The Accommodation Doctrine

The Accommodation Doctrine

Near the end of last year, the 10th Circuit Court of Appeals issued a ruling related to the accommodation doctrine. In this case, the Bays owned the surface of a tract of land in the Wattenberg Field. Anadarko owned the minerals. Bay v. Anadarko E& P Onshore, 2018 WL 6778017 (10th Cir. 2018).

The Bays asked for wells to be drilled on its land be drilled directionally, which the operator refused. The Bays, farmers in Weld County, Colorado, sued for trespass and provided testimony about how the drilling operations and well sites affected their use of the surface.

The court determined that the district court had applied the wrong standard in evaluating the case and remanded the case. The court held that there are three steps in evaluating a trespass claim under the accommodation doctrine.

First, the surface owner must prove that an operator’s conduct caused a “material interference” with surface use. The court held that material interference requires the surface owner to prove that the operator’s conduct “completely precludes or substantially impairs the existing use.” [Emphasis in the opinion].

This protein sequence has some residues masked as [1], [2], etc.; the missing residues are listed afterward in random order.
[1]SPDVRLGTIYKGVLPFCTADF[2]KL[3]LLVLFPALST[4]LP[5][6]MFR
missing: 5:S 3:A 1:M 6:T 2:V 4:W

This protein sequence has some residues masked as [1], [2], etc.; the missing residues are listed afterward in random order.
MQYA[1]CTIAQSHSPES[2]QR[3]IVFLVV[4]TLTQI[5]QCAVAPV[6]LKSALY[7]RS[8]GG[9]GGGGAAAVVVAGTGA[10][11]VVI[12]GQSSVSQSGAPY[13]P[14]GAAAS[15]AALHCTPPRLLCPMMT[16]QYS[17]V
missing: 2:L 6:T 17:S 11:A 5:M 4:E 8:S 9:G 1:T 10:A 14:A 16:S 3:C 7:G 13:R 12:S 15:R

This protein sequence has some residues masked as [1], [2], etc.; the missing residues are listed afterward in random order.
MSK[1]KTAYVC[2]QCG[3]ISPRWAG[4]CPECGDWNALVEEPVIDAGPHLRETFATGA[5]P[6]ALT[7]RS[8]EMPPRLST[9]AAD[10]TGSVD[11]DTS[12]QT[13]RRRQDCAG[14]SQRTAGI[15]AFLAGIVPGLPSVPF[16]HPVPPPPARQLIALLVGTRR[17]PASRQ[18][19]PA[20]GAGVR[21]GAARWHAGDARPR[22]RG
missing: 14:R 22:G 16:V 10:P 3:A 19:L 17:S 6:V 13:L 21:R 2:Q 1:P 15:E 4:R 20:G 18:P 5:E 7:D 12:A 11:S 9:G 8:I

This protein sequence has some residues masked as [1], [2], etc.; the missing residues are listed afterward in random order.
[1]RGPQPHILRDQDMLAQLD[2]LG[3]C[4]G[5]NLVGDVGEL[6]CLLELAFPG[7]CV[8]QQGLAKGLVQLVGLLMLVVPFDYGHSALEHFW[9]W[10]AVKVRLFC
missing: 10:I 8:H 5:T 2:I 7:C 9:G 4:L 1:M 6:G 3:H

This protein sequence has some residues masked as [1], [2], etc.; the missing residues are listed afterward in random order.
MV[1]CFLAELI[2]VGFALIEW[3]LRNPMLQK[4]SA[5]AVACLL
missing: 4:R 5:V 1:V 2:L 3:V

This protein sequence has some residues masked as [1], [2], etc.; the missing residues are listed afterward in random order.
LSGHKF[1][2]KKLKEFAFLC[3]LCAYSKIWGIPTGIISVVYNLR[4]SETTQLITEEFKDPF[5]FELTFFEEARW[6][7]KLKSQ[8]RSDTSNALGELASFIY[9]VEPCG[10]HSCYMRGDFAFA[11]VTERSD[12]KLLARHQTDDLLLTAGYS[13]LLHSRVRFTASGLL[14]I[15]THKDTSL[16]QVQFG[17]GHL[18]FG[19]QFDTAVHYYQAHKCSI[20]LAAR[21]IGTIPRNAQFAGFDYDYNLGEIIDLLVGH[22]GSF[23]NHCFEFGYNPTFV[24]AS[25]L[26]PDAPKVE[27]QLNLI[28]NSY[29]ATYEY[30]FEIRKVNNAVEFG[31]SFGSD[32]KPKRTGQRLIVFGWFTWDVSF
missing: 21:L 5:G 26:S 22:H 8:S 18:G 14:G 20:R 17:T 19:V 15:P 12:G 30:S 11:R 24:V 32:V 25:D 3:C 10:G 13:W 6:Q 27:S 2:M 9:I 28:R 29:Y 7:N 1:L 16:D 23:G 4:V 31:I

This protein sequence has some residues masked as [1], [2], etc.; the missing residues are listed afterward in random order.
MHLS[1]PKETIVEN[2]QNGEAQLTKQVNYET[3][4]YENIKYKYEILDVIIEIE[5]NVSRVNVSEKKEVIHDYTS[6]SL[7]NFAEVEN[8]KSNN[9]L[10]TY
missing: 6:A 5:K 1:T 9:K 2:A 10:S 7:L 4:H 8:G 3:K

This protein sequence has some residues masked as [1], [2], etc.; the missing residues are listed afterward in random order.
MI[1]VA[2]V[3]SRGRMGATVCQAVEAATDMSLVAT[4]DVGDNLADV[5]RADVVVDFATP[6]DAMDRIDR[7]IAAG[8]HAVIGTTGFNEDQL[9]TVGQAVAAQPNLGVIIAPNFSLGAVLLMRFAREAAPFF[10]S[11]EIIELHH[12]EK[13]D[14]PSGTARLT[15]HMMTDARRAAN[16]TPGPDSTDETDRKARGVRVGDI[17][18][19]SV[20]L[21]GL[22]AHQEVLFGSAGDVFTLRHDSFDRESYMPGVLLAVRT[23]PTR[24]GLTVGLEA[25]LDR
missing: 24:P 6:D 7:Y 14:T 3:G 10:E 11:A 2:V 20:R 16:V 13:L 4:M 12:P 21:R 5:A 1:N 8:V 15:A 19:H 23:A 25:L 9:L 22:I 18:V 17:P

Second, if such a showing is made by the surface owner, the operator must produce evidence to explain the necessity of its use and to show that its use conformed with industry practice.

Third, if the operator meets this burden, the surface owner is to provide evidence that there are “reasonable alternatives” available. If this is done, the trier of fact is to balance the competing interests of the operator and surface owner and determine if the operator’s use was both reasonable and necessary.